Hants & Dorset – Bristol LL5G – KRU 993 – 787

Hants & Dorset - Bristol LL5G - KRU 993 - 787

Hants & Dorset Motor Services
1952
Bristol LL5G
ECW FC37F

KRU 993 came to Hants & Dorset in February 1952 as a standard half cab LL6B with an ECW B39R body, one of a batch of seven similar vehicles, KRU 988-994, fleet nos. 782-788, delivered between September 1951 and February 1952. In June 1955 the Bristol AVW engine in KRU 993 was replaced by a Gardner 5LW, making the vehicle an LL5G, a conversion that had happened surprisingly earlier in October 1952 to KRU 990, and to KRU 991 in February 1953. It would seem that the other four retained their Bristol engines. Between September 1959 and July 1960 six of these buses were rebuilt by the operator to full fronted FB39F configuration for OPO operation, with KRU 992 being the last to be so treated in January 1962, but this had the lesser capacity of FB37F. All the others had their seating reduced to 37 in the years 1961 to 1966. The frontal treatment of the conversions ranged considerably from the plain appearance illustrated by KRU 993 through a variety of front panel designs, some bearing the more flamboyant ECW ‘coach’ style radiator grille. KRU 993 is pictured in Southampton in 1962 when it was still a 39 seater, the reduction by two seats occurring in November 1964. 787 was was the first of the batch to be withdrawn in January 1967 when it passed to a dealer. The rest were sold out of service in the following year. I acknowledge the http://www.bristolsu.co.uk and the Local Transport History Library websites as sources for much of this history.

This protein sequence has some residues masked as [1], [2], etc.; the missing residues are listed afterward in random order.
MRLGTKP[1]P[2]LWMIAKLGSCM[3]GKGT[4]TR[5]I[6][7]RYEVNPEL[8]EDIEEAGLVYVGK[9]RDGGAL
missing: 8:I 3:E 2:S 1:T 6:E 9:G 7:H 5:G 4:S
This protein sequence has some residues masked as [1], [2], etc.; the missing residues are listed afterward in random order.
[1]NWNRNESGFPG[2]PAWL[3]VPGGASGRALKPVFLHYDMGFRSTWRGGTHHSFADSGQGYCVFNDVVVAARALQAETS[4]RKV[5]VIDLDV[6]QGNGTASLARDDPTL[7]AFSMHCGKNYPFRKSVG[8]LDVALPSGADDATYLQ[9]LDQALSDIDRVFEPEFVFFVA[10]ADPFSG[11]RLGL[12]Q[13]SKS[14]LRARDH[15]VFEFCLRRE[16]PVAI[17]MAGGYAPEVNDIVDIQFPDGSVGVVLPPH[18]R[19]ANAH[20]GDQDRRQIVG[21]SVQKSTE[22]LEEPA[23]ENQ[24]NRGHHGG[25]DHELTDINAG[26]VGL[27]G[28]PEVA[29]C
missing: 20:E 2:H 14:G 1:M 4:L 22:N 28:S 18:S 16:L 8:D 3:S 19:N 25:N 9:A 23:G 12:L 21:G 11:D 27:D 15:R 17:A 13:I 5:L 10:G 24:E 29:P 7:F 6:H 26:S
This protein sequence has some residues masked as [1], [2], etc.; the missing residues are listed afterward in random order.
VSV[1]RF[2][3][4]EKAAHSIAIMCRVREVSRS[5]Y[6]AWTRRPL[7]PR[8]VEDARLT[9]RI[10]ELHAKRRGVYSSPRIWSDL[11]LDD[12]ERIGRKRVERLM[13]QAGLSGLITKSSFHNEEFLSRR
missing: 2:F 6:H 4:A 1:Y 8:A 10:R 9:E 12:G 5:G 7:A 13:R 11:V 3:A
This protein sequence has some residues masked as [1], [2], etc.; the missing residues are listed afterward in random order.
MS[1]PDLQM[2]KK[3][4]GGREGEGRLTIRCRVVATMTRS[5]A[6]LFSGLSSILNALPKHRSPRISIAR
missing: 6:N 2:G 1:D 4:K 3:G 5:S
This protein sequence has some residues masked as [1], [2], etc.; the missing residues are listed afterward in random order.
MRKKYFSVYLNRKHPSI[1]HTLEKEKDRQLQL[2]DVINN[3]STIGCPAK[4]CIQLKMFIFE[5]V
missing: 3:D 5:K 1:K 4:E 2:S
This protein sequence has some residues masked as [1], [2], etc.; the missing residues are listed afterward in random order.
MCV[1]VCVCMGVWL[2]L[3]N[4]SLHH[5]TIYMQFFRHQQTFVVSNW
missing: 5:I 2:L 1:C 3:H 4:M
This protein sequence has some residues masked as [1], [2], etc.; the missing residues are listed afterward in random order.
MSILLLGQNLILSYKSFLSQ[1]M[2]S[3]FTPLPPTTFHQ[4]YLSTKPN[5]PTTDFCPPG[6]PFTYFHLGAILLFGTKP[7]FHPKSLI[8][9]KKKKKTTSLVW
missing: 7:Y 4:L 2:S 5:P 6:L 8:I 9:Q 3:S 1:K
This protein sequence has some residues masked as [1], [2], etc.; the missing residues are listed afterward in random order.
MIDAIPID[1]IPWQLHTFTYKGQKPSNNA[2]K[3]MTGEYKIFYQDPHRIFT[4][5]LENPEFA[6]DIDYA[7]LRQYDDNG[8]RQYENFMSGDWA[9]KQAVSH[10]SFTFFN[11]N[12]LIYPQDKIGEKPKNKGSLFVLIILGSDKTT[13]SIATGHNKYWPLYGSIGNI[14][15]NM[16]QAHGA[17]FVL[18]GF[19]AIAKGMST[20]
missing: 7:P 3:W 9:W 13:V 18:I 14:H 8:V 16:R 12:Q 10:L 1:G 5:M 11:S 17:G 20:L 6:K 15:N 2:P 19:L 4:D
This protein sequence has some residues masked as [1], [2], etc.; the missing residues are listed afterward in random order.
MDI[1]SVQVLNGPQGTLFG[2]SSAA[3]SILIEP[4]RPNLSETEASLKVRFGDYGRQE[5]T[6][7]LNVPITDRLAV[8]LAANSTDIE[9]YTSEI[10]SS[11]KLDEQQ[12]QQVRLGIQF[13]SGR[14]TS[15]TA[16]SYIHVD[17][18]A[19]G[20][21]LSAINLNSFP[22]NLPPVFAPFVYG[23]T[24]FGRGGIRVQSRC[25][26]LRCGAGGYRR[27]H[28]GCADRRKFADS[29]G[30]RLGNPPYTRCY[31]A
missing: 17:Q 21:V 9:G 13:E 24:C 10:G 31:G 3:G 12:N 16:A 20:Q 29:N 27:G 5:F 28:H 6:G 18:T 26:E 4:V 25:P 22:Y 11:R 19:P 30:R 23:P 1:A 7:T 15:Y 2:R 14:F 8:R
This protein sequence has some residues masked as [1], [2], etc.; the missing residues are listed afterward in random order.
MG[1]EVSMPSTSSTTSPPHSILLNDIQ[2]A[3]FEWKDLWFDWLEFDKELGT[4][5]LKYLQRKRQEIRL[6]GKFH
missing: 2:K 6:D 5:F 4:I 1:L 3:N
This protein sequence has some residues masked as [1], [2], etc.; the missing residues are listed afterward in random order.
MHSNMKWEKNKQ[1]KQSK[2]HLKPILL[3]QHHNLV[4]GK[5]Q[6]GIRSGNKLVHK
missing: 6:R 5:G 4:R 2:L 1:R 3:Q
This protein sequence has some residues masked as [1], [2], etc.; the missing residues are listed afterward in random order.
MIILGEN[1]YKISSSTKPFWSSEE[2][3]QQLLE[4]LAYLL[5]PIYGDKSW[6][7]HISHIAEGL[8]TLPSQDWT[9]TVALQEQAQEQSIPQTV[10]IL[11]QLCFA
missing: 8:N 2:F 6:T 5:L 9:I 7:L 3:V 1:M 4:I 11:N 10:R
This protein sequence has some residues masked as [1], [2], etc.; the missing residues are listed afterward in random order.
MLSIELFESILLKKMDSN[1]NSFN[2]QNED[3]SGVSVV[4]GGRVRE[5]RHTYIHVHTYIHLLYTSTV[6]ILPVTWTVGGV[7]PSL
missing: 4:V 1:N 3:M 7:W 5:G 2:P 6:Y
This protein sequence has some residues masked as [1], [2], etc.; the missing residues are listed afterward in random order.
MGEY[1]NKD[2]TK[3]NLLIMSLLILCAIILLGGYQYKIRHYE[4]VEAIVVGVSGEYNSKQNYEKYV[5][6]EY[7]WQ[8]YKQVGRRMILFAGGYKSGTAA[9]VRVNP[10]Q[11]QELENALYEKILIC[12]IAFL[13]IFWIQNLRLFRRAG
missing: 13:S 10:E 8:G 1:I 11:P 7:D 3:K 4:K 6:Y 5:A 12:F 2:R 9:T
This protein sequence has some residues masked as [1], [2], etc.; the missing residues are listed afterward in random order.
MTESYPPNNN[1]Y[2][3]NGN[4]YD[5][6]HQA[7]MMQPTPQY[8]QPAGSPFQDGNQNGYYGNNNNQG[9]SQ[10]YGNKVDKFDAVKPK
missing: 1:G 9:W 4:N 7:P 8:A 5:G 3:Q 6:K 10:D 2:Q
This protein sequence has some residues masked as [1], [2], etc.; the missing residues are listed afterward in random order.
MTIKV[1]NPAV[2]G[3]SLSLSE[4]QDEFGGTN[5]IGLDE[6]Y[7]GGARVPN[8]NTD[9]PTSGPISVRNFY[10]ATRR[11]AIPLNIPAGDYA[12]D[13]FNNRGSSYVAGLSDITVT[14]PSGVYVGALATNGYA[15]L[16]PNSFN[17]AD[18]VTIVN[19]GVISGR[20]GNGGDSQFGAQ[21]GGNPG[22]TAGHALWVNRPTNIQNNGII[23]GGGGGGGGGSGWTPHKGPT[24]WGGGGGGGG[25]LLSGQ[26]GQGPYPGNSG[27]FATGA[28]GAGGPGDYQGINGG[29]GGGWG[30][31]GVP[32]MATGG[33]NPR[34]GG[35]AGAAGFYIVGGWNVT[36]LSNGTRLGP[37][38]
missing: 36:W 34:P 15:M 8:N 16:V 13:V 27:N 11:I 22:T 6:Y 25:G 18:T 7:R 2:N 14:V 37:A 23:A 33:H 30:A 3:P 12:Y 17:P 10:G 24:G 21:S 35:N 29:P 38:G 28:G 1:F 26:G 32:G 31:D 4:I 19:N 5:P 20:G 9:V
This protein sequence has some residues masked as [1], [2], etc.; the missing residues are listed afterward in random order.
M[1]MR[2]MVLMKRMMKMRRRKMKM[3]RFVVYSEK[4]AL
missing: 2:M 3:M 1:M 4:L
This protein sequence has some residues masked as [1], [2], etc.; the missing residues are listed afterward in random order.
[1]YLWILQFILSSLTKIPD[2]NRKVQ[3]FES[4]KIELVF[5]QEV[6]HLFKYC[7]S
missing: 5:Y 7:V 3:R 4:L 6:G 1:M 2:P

Photograph and Copy contributed by Roger Cox


03/05/21 – 07:11

I assume the motive behind these engine swaps was to obtain 6-cylinder units for use in 5LW-engined K-types. The problem which BT&CC and presumably H&D found with the arrival of the KSWs with their higher power was that where older lower powered vehicles were mixed in with them they had difficulty keeping to time – hence taking 6-cylinder engines out of single deckers to use in the double deckers.
Various other interesting features on H&D 787; the kerb view window similar to the SC type, the usual H&D sun-visor. This would also have had the pedestal type drivers seat with a catch released by a foot pedal allowing the seat to rotate so the driver could face the passengers to issue tickets. I always wondered about the safety aspects of these; what was to stop the seat going walkabout while on the move if it failed to catch when returned to the driving position?

Peter Cook

 

London County Council – Dennis Triton – MUL 614

MUL 614

London County Council
1952
Dennis Triton TV3
Dennis B21C

The Dennis company during its independent days was ever prepared to meet specialist needs in the passenger, municipal and haulage transport fields. The Dennis Triton was a flat framed, small passenger chassis, seemingly a variant of the Pax municipal type, with a wheelbase of 10ft 6ins, though a 9ft 6ins wheelbase version was also available for van bodywork. The engine was the dependable 3.77 litre side valve petrol that had appeared in the 1933 40/45 cwt goods chassis and the contemporary Ace bus. This drove through a wet clutch into a four speed sliding mesh gearbox. The hydraulic brakes were non assisted. From 1952/3 the London County Council operated a fleet of 72 Triton TV3 buses with Dennis bodywork for 21 children with central passenger doors on both nearside and offside to facilitate access. A further two had special 12 seat bodywork with a tail lift to cater for the requirements of disabled children. Only one other Triton was built, which carried a Reading 12 seat body for Jersey Motor Transport in 1953, bringing the production total to 75. This little bus featured on a Jersey postage stamp, as seen here – the 1963 date is an error:- www.pinterest.co.uk/pin/